An uncle’s dying wish, a disobedient nephew, and an immensely talented artist all come together in the marvelous story of the handscroll, Dwelling in the Fuchun Mountains, a magnificent work created by Huang Gongwang in the fourteenth century. The latter half of this scroll, which measures more than 20 feet in length, is housed in the National Palace Museum in Taipei, Taiwan, and comes to life in the exhibition and accompanying catalogue, Landscape Reunited: Huang Gongwang and “Dwelling in the Fuchun Mountains.”
Many folkloric stories follow the scroll, but one of the more popular tales tells of a wealthy man, Wu Hongyu, who once owned the scroll. So obsessed was he with this handscroll that, approaching death, he demanded that his nephew burn the scroll as part of Wu’s funeral pyre. The nephew agreed but at the very last minute retrieved the scroll, only slightly damaged from the flames. These remnants, now severed in two parts, are widely considered some of the most exceptional examples of 14th-century Chinese literati painting.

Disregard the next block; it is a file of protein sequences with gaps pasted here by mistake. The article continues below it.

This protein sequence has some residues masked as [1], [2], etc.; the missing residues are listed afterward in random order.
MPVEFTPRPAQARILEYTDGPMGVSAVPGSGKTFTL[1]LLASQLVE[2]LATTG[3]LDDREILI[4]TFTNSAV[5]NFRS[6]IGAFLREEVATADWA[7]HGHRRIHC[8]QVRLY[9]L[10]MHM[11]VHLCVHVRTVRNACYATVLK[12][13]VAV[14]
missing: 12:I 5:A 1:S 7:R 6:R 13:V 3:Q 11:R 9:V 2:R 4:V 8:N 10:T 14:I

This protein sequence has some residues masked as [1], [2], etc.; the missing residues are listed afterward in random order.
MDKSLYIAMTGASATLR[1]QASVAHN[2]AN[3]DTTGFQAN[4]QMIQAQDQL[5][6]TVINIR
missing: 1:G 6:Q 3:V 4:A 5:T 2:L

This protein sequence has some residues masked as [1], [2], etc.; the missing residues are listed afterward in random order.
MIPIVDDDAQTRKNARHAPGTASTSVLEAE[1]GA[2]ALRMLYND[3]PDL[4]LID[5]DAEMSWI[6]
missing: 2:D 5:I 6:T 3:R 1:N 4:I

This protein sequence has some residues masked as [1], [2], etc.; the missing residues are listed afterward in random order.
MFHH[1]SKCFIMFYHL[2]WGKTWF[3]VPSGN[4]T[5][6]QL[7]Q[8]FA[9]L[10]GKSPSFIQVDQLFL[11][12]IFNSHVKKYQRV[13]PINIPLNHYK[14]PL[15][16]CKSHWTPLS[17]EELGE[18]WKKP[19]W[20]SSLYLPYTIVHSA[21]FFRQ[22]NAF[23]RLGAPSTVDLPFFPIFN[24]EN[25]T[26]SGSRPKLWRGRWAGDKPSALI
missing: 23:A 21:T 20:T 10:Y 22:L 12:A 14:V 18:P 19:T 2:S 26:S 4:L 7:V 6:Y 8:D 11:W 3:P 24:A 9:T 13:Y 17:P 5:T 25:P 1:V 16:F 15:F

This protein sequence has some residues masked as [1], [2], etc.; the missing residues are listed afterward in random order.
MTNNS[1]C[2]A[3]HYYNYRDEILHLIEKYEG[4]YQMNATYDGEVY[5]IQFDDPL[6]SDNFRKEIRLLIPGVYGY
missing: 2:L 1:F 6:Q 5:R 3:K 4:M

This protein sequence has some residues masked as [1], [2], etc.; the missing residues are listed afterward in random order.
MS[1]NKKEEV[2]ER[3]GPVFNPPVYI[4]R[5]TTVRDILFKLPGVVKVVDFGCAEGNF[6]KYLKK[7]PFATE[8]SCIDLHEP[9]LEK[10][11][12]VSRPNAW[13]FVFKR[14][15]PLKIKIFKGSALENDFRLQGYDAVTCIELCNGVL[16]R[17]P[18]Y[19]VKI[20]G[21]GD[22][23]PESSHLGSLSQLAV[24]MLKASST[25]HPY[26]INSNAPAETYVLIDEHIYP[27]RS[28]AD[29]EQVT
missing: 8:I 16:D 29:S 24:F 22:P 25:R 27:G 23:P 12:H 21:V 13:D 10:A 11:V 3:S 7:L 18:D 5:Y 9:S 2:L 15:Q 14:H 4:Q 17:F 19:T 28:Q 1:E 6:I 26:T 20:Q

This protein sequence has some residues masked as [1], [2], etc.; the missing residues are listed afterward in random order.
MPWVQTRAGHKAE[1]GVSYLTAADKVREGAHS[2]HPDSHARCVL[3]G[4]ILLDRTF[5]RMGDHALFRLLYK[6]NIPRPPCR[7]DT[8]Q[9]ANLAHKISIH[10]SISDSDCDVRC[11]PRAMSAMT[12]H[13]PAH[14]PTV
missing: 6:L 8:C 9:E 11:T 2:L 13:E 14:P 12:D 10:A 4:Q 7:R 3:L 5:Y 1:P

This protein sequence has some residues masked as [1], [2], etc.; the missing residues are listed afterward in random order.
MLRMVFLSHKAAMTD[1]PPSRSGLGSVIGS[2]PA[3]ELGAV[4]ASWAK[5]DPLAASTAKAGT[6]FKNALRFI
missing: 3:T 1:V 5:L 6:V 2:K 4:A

The landscapes depicted by Gongwang become the focus of this volume, which examines the gentle manipulations of brush and ink as part of Gongwang’s original execution. Placing these works within the context of Gongwang’s career, this catalogue also looks to the legacy of Gongwang’s work and its impact not only among the artists of his generation but also of the generations following. Landscape Reunited is beautifully illustrated, expertly researched, and makes a marvelous read for those fascinated by the literati tradition.